In Sarah Alexander’s debut novel, The Art of Not Breathing, 16-year-old Elsie Main is struggling with grief after her twin brother Eddie drowns. In search of healing, closure, and answers, Elsie begins freediving (diving without oxygen) into the dark depths of the sea. Here, Alexander shares that the ocean itself was the inspiration behind this book and gives readers a list of reasons why they should head for the shore if they’re looking to meditate.
“The sea, once it casts its spell, holds one in its net of wonder forever.” —Jacques Cousteau
I didn’t always love the water—mostly, it frightened me. I was particularly afraid of the metal grille at the bottom of the deep end of the swimming pool that might release a monster or, worse, pull me down. When I was in my early teens, however, I became fascinated with sea creatures: the weird and wonderful characteristics of deep sea fish, the sheer size of our planet’s biggest animals, and the bright colors of tropical water inhabitants. I wanted to know more. The only way was to get over my fear, so I decided to learn to scuba dive. My first dive terrified me but at the same time, I was getting to explore a hidden landscape. And something else: I felt exhilarated, alive. Afterwards, while I was drying off on the beach, watching the waves crash onto the sand filled me with calm. I was just there in the moment, and my worries and stress disappeared. The therapeutic qualities of water inspired me to write The Art of Not Breathing, and here are a few reasons you too should embrace the magic of the sea.
1. Being near the ocean is a full-on sensory experience: the smell, the taste, the sound of the waves, the sight of the incredible colors of the water, and the sensation of the wind, water, or sand on your skin. It allows you to be in the moment and is the best kind of mindfulness.
2. The sound of sea waves has an effect on the patterns of our brain waves that helps us to relax. While you’re listening to the waves crash, take long, slow, deep breaths. Hold each breath for five seconds before exhaling.
3. Seawater contains a huge amount of vitamins, minerals, and salts. These have antiseptic and anti-inflammatory qualities which help to cleanse, heal, and revive your bodily systems! It’s especially good for your skin, immune system, and muscles. Feel healthy. Look healthy.
4. Swimming is great for circulation already, but add salt water to the mix and you will feel energized both physically and mentally after a swim.
5. Walking barefoot on the sand is not only great for a bit of exfoliation, but also helps strengthen your core and leg muscles. And who doesn’t love the feeling of sand between their toes?
6. There really is something in the sea air. It’s charged with healthy negative ions that help us absorb oxygen, which helps reduce stress and induce sleep. Take a big gulp, and another. Keep going until you start to feel calm and a bit dozy.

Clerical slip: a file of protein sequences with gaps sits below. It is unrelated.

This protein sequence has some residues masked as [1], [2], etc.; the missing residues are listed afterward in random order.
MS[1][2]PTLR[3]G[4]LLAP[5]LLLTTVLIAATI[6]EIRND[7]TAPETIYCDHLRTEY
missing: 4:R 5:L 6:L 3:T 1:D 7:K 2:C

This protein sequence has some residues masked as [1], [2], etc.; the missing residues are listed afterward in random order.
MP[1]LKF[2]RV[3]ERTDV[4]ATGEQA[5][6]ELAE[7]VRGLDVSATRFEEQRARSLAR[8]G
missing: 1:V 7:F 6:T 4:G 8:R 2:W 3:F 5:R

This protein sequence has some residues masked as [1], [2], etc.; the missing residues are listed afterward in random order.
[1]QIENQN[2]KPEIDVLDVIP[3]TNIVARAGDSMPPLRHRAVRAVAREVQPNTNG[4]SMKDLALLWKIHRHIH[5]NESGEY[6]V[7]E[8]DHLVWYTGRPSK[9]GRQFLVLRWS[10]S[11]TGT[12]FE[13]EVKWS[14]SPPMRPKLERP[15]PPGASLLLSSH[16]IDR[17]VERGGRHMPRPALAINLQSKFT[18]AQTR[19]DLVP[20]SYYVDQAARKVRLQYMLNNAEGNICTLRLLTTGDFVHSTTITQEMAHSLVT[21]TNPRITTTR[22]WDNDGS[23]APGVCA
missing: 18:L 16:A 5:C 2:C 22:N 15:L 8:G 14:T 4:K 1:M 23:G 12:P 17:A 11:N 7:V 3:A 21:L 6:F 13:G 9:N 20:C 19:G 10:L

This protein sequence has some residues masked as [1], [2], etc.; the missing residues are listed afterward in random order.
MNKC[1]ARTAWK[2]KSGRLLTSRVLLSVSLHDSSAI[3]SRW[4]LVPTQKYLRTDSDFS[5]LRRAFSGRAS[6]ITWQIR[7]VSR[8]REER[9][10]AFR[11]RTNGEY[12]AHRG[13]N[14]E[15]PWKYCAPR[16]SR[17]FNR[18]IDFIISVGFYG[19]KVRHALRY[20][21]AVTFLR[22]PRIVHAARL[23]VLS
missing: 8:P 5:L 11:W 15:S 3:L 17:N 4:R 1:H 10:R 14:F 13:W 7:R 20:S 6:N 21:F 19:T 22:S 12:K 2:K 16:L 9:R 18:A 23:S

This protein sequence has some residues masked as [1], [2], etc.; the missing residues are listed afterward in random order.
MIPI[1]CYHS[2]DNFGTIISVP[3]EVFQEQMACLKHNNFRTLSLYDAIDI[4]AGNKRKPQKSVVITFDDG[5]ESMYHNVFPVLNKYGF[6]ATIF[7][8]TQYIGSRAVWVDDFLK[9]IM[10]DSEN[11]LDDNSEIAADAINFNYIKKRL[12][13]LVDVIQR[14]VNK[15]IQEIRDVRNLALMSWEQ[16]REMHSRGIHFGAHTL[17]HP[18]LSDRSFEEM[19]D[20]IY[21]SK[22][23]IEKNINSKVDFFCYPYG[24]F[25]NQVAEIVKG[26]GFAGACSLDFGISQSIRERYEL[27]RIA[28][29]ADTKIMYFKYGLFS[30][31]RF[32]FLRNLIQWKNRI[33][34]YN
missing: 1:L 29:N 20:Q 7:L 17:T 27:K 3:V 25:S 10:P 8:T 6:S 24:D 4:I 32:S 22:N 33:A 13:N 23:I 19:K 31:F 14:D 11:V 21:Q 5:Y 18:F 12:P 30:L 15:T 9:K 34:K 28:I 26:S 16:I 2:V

7. If you’re brave enough to check out what’s below the surface of the water, you’ll be rewarded with a beautiful landscape and a bit of peace and quiet as the sounds of the human world become muffled and distant. You might even make a few marine friends.
8. The ocean is full of history—from ancient rocks and sea beds to all sorts of weird things that the oceans have swept up over the years. See what you can find, and imagine the story behind it.
9. Water is incredibly versatile. If you’re not into diving or swimming, you can surf, go boating, or try fishing. There are plenty of other water sports, too–simply walk along the shoreline, or sit and read a book. I do this last one a lot.
10. Contemplating the ocean can give you a bit of perspective. The world is vast and 70% of it is covered in water. Beneath the ocean’s surface is a great deal that we haven’t explored yet and know nothing about. And that’s OK.
If you’re not near the coast, there are other options: find a river, lake, waterfall, or even a swimming pool—some pools contain salt water. See if your local pool runs “relax and chill” sessions with calm music and lighting, or ask if they can start one. If none of these options are possible, watch a surfing video and allow the waves to take you wherever you want to go. This works for me every time.
Sarah Alexander grew up in London with dreams of exploring the world and writing stories. After spending several years wandering the globe and getting into all sorts of scrapes, she returned to London to complete a Master’s degree in Creative Writing at Birkbeck College in 2013. She works in publishing and lives with her husband and two chickens. The Art of Not Breathing is her first novel.